TOPEKA, Kan. - An estimated 50 percent of marriages in the U.S. end in divorce and even fewer couples make it to the golden 50th anniversary.
But one couple in northeast Kansas just celebrated 75 years of marriage and they told 13 News Sunday, they hope to celebrate a few anniversaries more.
Charles "John" and Edna Chapel married on December 6, 1933. But the details of how they met have faded over time.
"I think I met her through another girlfriend," said John. "I don't remember."
However the meeting happened, their daughters say it was jealousy during the courtship that led John and Edna to make a lifelong commitment.
Their daughter, Carol Gideon, remembers a story of Edna going to a dance with another man. That sealed the deal for John. "He walked right onto the dance floor and took her by the arm and took her outside," Carol remembers. "He said, 'That's it. You're mine. We're gonna get married and there's not gonna be any dances with anybody else.' And she told me from that time on there was never a dance with anybody but my dad."
After that, John had a surprise in mind for Edna.
"I don't remember the name of the town, but I was out on a gasoline truck and I stopped and got the marriage license," John said.
"Dad actually thought he was gonna surprise her by bringing a marriage license home," said Carol.
"I got home with the license and some gal in her hometown seen it in the paper," John said that friend told Edna before he could and "gave it away."
John and Edna's 75 years have been filled with business ventures, many trips, and extending their family.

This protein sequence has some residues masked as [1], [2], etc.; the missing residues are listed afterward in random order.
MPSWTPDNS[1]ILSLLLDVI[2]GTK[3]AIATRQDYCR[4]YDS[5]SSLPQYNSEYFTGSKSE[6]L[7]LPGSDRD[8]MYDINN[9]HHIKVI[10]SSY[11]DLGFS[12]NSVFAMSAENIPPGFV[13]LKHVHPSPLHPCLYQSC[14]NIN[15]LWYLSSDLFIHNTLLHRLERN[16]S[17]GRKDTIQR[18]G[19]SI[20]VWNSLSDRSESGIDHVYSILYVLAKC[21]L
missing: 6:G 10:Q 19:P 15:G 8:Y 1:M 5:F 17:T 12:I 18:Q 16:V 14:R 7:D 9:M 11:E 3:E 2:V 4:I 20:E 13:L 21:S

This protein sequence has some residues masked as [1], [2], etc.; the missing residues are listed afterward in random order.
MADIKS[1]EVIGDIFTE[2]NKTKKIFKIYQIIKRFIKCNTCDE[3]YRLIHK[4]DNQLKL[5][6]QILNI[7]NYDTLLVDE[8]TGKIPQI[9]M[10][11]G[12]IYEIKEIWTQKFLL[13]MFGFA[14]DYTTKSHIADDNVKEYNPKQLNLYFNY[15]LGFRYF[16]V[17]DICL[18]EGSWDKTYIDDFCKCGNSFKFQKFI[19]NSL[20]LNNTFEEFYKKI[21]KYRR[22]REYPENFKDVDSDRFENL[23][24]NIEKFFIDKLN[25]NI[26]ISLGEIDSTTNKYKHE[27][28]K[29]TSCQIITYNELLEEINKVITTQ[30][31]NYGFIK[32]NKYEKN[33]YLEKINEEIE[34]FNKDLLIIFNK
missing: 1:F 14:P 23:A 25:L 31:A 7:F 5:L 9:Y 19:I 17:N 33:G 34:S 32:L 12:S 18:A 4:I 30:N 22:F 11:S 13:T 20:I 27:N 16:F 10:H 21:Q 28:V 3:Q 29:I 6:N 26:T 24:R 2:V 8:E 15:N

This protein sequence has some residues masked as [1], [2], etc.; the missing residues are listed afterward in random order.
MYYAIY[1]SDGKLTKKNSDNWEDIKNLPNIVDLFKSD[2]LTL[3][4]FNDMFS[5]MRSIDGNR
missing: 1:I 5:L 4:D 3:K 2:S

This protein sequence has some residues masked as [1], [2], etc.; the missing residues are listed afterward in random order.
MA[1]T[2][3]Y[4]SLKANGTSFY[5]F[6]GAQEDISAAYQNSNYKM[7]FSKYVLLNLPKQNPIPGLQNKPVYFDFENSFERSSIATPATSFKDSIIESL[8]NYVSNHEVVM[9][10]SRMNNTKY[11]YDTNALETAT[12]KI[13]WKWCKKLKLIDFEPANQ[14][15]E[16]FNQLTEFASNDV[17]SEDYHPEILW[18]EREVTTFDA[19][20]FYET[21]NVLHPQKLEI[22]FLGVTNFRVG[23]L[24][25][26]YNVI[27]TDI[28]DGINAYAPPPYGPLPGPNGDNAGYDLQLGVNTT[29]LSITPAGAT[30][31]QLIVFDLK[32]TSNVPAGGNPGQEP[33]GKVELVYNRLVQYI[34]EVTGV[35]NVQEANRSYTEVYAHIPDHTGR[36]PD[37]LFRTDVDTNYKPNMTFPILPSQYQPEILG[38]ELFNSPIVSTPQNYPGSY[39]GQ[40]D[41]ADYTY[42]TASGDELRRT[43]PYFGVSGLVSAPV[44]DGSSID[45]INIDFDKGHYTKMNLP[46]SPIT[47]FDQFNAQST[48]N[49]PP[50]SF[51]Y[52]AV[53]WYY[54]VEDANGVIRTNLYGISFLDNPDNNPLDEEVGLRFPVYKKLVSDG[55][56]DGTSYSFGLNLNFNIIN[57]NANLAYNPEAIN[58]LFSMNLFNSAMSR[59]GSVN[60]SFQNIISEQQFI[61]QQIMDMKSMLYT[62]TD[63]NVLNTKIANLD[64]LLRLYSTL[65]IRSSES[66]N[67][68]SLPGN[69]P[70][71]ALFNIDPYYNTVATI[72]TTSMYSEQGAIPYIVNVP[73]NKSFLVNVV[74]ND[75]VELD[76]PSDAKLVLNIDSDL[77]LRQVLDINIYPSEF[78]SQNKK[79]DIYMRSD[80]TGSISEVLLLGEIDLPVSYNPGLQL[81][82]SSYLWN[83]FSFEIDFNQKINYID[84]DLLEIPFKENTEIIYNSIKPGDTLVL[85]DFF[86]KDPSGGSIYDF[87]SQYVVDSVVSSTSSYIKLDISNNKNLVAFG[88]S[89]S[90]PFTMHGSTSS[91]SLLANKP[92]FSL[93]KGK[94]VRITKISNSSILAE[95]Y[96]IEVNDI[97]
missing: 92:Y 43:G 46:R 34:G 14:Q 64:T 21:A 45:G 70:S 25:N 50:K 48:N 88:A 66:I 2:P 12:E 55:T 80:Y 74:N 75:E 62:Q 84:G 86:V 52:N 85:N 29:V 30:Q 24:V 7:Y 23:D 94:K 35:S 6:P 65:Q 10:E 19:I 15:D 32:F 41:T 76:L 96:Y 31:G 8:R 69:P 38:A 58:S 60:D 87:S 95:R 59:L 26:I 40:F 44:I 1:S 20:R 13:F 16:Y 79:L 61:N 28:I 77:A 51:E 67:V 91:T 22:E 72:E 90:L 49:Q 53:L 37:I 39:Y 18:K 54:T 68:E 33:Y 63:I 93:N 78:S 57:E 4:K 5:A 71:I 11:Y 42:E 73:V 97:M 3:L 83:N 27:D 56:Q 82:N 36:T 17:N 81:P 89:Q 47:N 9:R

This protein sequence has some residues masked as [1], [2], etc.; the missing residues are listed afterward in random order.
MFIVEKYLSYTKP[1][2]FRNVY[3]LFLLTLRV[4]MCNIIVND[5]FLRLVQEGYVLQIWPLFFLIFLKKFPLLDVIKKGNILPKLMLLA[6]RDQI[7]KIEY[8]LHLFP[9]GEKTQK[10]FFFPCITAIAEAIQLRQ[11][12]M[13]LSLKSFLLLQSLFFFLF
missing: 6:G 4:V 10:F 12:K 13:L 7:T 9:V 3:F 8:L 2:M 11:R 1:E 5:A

"Mom started her own dress shop," said daughter, Kay Quintin. "They travelled a lot in their early years. They retired early."
The two had four kids together. As for the number of grandkids, "Oh that got clear away," John said. He turned to his daughters for a little help with the number. "How many? 34?! That scares me."
They may have lost count, but John and Edna can be sure their commitment to one another is not lost on their family.
"My mother and father would sit on the couch and snuggle and hug," remembers Carol. "There was a lot of open affection and a lotof demonstrativeness in our family."
Kay says the example her parents set for them growing up, helps in her own relationship. "I've been married a long time, too and I think the stability has helped tremendously."
"I think that they were the two most supportive people I've ever known," said Carol.
Kay and Carol say their parents made it work because they are simply a great team. "My dad is a very laid back person and I think he allowed Mom to do whatever she needed to in business and didn't try to hold her back," Kay said.
I think they worked with each other to get what they each wanted," said Carol.
John and Edna have survived seven-and-a-half decades of marriage, the deaths of two of their children - a daughter in 2000 and a son just a few years later- and edna's diagnosis with Alzheimers.
((35.15.11 edna: we don't fight. we get along and we care for everything... i don't know what more i could ask.))
When asked what the secret is to their marital success, John and Edna both responded that they don't really believe there is one. "You just got to get along," John said. The two make it sound easy. "I think it's because we love one another," Edna said.
"They've been good years. Sure have," said John. Hugging Edna close, he added, "I expect to keep her a few more years."
The longest marriage we could find on record was a Taiwanese couple married for 85 years. John said he and Edna "gotta break it."